To love one’s fellow as oneself, the Talmud tells us, is the entire Torah; the rest is commentary. “There is no service like the service of love,” declares the Zohar. “Peace” is not just a word, says another Talmudic adage—it is the very name of G‑d; indeed, “the Torah was given only to make peace in the world.” To again cite the Talmud, “Three traits distinguish the people of Israel: they are compassionate, bashful and charitable”; if someone lacks these traits, we are led to doubt their Jewishness. Even when we are compelled, as a society, to punish criminals or wage wars, we do so reluctantly, without passion, certainly without hate.

Love is the hallmark of Judaism. Some of us even claim that we taught that word to the world.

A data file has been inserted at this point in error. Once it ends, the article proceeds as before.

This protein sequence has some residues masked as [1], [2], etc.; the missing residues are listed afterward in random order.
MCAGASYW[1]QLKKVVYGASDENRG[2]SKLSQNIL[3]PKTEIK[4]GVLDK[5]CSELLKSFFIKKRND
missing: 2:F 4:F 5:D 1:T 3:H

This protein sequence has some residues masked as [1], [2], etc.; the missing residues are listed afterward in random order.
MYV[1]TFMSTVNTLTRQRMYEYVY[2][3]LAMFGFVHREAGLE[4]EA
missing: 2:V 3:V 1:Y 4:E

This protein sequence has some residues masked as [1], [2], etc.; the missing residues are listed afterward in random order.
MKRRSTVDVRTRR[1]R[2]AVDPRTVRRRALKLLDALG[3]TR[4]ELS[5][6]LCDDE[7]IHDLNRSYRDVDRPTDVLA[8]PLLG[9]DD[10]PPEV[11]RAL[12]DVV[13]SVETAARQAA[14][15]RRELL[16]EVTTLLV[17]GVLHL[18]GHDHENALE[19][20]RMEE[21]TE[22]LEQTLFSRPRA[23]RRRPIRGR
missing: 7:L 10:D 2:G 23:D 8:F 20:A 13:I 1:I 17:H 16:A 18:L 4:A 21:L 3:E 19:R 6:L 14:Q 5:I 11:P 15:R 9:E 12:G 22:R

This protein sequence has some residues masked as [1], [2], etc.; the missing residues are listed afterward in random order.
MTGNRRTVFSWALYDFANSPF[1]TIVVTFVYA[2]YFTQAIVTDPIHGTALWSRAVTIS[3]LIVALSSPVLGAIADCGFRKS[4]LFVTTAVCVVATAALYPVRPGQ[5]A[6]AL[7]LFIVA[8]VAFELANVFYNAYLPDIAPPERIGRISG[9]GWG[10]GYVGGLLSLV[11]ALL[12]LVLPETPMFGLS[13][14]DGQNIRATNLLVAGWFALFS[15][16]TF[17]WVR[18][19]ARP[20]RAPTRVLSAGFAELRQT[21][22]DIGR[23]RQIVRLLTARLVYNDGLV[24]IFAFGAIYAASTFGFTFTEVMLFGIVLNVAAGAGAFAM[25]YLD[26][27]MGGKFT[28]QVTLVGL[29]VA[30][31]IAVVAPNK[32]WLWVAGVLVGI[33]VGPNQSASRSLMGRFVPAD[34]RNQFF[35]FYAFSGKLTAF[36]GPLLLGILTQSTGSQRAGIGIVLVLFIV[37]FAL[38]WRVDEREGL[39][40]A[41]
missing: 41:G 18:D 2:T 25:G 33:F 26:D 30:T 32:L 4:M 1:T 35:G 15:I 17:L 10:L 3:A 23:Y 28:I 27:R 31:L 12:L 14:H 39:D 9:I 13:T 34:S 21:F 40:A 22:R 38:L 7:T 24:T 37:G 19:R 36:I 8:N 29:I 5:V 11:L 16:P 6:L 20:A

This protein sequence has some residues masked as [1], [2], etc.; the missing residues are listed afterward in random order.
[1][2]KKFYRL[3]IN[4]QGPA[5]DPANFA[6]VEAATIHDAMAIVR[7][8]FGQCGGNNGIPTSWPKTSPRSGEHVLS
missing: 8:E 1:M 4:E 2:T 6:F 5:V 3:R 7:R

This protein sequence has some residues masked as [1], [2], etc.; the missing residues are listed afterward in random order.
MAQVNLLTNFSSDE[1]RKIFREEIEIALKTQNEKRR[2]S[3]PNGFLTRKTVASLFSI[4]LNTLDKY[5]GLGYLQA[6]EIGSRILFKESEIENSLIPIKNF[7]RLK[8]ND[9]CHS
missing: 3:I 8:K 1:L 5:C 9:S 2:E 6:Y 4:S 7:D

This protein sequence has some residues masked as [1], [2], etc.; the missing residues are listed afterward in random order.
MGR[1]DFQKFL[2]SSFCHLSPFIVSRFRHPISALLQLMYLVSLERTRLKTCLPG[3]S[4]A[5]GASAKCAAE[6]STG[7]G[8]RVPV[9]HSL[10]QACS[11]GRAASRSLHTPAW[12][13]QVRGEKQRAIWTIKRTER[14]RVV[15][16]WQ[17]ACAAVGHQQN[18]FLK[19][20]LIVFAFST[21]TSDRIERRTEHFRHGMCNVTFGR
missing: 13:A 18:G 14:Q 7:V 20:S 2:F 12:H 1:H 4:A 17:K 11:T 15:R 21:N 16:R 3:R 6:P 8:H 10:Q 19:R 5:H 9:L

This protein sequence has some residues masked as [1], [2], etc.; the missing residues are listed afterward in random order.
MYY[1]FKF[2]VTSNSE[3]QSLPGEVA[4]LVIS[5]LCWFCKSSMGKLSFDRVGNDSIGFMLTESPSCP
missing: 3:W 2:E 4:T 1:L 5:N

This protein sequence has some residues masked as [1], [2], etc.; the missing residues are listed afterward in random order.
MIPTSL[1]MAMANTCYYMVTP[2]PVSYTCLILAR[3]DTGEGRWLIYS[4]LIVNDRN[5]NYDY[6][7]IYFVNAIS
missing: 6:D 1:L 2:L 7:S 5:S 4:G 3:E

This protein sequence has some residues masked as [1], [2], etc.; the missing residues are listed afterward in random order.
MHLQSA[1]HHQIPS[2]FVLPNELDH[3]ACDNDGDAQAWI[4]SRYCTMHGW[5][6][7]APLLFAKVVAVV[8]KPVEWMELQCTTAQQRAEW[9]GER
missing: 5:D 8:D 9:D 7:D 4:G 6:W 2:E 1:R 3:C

This Shabbat, however, we will stand in our synagogues and listen to a reading from the Torah that tells us to hate. Once a year, on the Shabbat before Purim, we open our Torah scrolls to the special reading of Zachor (Deuteronomy 25:17–19). “Remember what Amalek did to you . . . ,” we read. “Eradicate the memory of Amalek from under the heavens; do not forget!”

Amalek was not the only nation to attack us; in the course of our four-thousand-year history, there were many others who did the same, and worse. Yet Amalek is singled out as the very essence of evil. There was no rational reason for Amalek’s attack on us, no conceivable gain in doing so. Amalek simply hates goodness, and seeks to destroy it wherever it flourishes in G‑d’s world.

Yes, we are enjoined to love all G‑d’s creatures and creations, including the less lovable ones amongst them. But when pure hatred rears its head, it must be destroyed. Because if you love G‑d’s world, you don’t feed love to the forces that would destroy it.

In the wise words of our sages: “He who is compassionate to the cruel ends up being cruel to the compassionate.”